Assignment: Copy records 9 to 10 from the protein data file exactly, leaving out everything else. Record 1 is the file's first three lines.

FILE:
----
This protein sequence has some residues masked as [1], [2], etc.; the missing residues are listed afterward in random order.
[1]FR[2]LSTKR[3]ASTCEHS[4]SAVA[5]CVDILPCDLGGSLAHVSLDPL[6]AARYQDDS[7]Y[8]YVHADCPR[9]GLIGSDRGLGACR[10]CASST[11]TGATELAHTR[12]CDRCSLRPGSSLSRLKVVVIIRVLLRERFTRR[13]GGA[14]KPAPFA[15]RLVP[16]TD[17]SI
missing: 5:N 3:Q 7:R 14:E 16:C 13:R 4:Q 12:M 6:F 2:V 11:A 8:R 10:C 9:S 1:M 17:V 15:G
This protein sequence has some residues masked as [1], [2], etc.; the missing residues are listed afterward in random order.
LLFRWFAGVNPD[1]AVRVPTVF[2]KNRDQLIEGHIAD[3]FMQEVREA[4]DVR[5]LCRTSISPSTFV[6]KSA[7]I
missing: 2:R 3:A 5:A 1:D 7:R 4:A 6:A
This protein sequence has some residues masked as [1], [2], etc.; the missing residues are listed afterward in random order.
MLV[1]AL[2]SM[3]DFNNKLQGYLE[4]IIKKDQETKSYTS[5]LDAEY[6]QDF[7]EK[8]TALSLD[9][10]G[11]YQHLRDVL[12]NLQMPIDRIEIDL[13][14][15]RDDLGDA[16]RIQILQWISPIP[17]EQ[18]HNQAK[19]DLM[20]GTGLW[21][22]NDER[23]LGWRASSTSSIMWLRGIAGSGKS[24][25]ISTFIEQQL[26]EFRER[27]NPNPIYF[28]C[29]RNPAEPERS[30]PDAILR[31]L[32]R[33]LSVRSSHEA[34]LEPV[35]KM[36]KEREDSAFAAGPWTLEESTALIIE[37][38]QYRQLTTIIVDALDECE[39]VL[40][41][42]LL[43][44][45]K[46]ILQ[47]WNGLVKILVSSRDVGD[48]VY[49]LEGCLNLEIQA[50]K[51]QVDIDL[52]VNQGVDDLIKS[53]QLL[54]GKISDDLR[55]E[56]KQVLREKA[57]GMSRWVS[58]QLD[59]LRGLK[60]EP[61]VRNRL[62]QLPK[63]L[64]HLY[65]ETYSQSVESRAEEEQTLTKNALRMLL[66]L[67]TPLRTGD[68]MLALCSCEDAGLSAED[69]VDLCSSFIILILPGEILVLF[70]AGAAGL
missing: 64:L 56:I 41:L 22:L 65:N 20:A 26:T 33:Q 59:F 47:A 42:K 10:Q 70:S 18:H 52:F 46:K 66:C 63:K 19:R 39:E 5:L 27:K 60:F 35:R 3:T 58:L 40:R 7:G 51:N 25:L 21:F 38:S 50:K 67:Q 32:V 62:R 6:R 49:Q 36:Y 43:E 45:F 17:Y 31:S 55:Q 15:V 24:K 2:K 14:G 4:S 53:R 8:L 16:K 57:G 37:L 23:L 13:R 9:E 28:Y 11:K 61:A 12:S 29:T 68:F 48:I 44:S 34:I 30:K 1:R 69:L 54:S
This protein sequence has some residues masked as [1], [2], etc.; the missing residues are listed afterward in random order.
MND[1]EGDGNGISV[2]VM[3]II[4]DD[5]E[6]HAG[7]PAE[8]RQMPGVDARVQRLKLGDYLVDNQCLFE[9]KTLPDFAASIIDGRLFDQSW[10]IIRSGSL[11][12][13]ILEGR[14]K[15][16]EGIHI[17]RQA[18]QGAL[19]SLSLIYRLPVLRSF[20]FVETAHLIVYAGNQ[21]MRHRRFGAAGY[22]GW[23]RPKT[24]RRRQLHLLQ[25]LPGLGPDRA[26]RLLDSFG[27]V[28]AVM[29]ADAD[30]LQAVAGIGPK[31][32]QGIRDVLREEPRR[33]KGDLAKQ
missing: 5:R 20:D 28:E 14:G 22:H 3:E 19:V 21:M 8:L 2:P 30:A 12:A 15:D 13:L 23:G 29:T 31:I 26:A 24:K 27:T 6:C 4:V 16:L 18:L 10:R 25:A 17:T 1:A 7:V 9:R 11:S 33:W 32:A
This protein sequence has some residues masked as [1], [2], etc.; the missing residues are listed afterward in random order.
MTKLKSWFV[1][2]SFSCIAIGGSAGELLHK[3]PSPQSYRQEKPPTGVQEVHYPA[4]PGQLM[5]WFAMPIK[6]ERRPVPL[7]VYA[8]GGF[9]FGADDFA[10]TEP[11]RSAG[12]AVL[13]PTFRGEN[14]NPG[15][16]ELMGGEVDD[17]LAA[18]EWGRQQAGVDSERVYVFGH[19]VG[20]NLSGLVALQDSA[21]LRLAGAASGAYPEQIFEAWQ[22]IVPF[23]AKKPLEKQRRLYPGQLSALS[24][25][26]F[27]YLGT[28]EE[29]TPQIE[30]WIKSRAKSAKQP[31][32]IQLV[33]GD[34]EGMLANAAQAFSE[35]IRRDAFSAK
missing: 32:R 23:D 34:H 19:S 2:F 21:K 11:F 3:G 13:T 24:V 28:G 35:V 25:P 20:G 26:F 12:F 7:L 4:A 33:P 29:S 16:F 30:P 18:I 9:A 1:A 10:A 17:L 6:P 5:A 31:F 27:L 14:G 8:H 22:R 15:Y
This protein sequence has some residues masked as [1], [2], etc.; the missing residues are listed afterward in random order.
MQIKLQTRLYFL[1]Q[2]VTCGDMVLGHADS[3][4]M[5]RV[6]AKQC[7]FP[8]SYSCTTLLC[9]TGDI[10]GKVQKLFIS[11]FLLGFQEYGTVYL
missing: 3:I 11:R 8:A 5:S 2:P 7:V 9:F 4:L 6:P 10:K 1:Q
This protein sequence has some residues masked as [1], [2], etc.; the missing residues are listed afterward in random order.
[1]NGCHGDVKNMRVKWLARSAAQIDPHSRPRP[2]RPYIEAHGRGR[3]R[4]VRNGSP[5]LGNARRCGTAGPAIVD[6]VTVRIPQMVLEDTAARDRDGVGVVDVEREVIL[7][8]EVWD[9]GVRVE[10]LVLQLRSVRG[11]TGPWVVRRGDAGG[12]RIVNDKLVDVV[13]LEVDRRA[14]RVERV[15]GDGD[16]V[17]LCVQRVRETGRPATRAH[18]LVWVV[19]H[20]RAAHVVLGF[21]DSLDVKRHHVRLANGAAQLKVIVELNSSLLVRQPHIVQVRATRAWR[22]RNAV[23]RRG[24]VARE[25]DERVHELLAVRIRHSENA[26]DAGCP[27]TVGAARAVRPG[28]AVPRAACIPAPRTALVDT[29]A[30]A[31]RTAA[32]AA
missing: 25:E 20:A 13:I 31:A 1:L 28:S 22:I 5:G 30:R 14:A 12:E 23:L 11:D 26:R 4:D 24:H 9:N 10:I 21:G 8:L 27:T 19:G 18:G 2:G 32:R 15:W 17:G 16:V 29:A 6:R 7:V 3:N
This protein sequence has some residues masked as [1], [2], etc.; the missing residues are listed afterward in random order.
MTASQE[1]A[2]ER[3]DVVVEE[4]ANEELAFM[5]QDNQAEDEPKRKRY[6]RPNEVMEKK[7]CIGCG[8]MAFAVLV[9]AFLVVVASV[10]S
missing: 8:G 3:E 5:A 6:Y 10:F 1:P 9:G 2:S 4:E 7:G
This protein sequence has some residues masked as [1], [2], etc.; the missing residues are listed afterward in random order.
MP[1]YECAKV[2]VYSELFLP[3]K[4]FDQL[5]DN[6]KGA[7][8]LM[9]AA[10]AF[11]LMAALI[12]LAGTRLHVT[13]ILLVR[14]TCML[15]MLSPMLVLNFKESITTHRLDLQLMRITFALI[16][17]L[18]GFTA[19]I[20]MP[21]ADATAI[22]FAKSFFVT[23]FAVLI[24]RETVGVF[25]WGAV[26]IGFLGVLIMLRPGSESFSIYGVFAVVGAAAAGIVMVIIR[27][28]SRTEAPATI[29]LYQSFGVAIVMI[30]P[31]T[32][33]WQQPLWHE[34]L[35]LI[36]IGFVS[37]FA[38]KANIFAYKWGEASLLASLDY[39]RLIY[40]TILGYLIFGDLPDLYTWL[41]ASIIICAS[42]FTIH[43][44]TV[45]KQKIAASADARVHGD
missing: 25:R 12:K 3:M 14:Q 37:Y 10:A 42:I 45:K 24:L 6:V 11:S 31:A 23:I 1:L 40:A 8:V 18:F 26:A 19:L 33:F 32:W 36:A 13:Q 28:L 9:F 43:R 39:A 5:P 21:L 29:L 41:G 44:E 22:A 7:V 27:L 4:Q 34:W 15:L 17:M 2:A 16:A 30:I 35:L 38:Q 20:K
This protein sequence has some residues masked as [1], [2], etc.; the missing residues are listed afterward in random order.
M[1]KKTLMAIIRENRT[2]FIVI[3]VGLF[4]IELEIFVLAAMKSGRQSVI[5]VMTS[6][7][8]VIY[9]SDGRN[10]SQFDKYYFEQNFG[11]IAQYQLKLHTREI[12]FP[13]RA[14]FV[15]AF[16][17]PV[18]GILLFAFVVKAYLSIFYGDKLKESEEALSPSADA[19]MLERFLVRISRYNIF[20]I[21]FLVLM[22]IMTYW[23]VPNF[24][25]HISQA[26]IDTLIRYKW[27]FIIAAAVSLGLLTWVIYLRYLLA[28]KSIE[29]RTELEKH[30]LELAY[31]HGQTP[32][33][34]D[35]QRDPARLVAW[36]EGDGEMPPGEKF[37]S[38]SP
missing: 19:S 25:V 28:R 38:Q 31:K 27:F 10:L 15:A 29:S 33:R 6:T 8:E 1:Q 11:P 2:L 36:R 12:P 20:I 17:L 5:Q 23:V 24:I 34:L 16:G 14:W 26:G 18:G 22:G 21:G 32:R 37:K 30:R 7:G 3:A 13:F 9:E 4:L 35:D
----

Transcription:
This protein sequence has some residues masked as [1], [2], etc.; the missing residues are listed afterward in random order.
MP[1]YECAKV[2]VYSELFLP[3]K[4]FDQL[5]DN[6]KGA[7][8]LM[9]AA[10]AF[11]LMAALI[12]LAGTRLHVT[13]ILLVR[14]TCML[15]MLSPMLVLNFKESITTHRLDLQLMRITFALI[16][17]L[18]GFTA[19]I[20]MP[21]ADATAI[22]FAKSFFVT[23]FAVLI[24]RETVGVF[25]WGAV[26]IGFLGVLIMLRPGSESFSIYGVFAVVGAAAAGIVMVIIR[27][28]SRTEAPATI[29]LYQSFGVAIVMI[30]P[31]T[32][33]WQQPLWHE[34]L[35]LI[36]IGFVS[37]FA[38]KANIFAYKWGEASLLASLDY[39]RLIY[40]TILGYLIFGDLPDLYTWL[41]ASIIICAS[42]FTIH[43][44]TV[45]KQKIAASADARVHGD
missing: 25:R 12:K 3:M 14:Q 37:Y 10:A 42:I 45:K 24:L 6:V 11:S 31:A 23:I 1:L 40:A 8:V 18:F 26:A 19:L 33:F 32:W 36:A 13:Q 28:L 9:F 43:R 39:A 5:P 21:L 29:L 41:G 44:E 22:A 7:V 27:L 4:Q 34:W 15:L 17:M 2:A 16:A 30:I 35:L 38:Q 20:K
This protein sequence has some residues masked as [1], [2], etc.; the missing residues are listed afterward in random order.
M[1]KKTLMAIIRENRT[2]FIVI[3]VGLF[4]IELEIFVLAAMKSGRQSVI[5]VMTS[6][7][8]VIY[9]SDGRN[10]SQFDKYYFEQNFG[11]IAQYQLKLHTREI[12]FP[13]RA[14]FV[15]AF[16][17]PV[18]GILLFAFVVKAYLSIFYGDKLKESEEALSPSADA[19]MLERFLVRISRYNIF[20]I[21]FLVLM[22]IMTYW[23]VPNF[24][25]HISQA[26]IDTLIRYKW[27]FIIAAAVSLGLLTWVIYLRYLLA[28]KSIE[29]RTELEKH[30]LELAY[31]HGQTP[32][33][34]D[35]QRDPARLVAW[36]EGDGEMPPGEKF[37]S[38]SP
missing: 19:S 25:V 28:R 38:Q 31:K 27:F 10:L 15:A 29:S 33:R 6:T 8:E 1:Q 11:P 2:L 36:R 12:P 20:I 17:L 5:Q 23:V 24:I 34:L 16:G 14:W 26:G 18:G 22:G 21:G 32:R 37:K 30:R 7:G 3:A 13:F 9:E 4:L 35:D